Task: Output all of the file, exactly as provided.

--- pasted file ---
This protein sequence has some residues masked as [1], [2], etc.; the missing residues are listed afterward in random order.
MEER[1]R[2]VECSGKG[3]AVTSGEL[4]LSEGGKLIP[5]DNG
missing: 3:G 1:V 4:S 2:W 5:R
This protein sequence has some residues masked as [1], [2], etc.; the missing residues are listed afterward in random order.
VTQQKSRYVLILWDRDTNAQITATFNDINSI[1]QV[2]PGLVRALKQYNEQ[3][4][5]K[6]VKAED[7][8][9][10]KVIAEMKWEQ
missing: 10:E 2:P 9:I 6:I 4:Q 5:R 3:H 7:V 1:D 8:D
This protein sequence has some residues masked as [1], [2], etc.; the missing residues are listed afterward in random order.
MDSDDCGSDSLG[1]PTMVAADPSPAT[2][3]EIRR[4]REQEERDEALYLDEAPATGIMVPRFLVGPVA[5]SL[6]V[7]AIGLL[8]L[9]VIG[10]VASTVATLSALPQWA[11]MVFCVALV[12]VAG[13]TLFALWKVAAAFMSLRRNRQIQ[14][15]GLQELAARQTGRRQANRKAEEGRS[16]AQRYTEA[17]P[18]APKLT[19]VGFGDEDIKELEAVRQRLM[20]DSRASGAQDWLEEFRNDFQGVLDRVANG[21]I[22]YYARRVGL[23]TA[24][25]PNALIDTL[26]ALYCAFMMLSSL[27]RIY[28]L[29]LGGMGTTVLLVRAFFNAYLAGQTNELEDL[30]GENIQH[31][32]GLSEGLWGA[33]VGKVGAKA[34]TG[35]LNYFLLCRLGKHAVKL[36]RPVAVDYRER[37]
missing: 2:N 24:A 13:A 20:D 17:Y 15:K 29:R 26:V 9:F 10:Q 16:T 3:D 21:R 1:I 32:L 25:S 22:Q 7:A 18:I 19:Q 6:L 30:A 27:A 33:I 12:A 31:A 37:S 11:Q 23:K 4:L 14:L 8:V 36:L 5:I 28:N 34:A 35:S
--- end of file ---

This protein sequence has some residues masked as [1], [2], etc.; the missing residues are listed afterward in random order.
MEER[1]R[2]VECSGKG[3]AVTSGEL[4]LSEGGKLIP[5]DNG
missing: 3:G 1:V 4:S 2:W 5:R
This protein sequence has some residues masked as [1], [2], etc.; the missing residues are listed afterward in random order.
VTQQKSRYVLILWDRDTNAQITATFNDINSI[1]QV[2]PGLVRALKQYNEQ[3][4][5]K[6]VKAED[7][8][9][10]KVIAEMKWEQ
missing: 10:E 2:P 9:I 6:I 4:Q 5:R 3:H 7:V 1:D 8:D
This protein sequence has some residues masked as [1], [2], etc.; the missing residues are listed afterward in random order.
MDSDDCGSDSLG[1]PTMVAADPSPAT[2][3]EIRR[4]REQEERDEALYLDEAPATGIMVPRFLVGPVA[5]SL[6]V[7]AIGLL[8]L[9]VIG[10]VASTVATLSALPQWA[11]MVFCVALV[12]VAG[13]TLFALWKVAAAFMSLRRNRQIQ[14][15]GLQELAARQTGRRQANRKAEEGRS[16]AQRYTEA[17]P[18]APKLT[19]VGFGDEDIKELEAVRQRLM[20]DSRASGAQDWLEEFRNDFQGVLDRVANG[21]I[22]YYARRVGL[23]TA[24][25]PNALIDTL[26]ALYCAFMMLSSL[27]RIY[28]L[29]LGGMGTTVLLVRAFFNAYLAGQTNELEDL[30]GENIQH[31][32]GLSEGLWGA[33]VGKVGAKA[34]TG[35]LNYFLLCRLGKHAVKL[36]RPVAVDYRER[37]
missing: 2:N 24:A 13:A 20:D 17:Y 15:K 29:R 26:V 9:F 10:Q 16:T 3:D 21:R 1:I 32:L 25:S 22:Q 7:A 18:I 19:Q 6:L 30:A 27:A 33:I 12:A 31:A 37:S 11:Q 23:K 4:L 14:L 8:V 36:L 5:I 28:N 34:A 35:S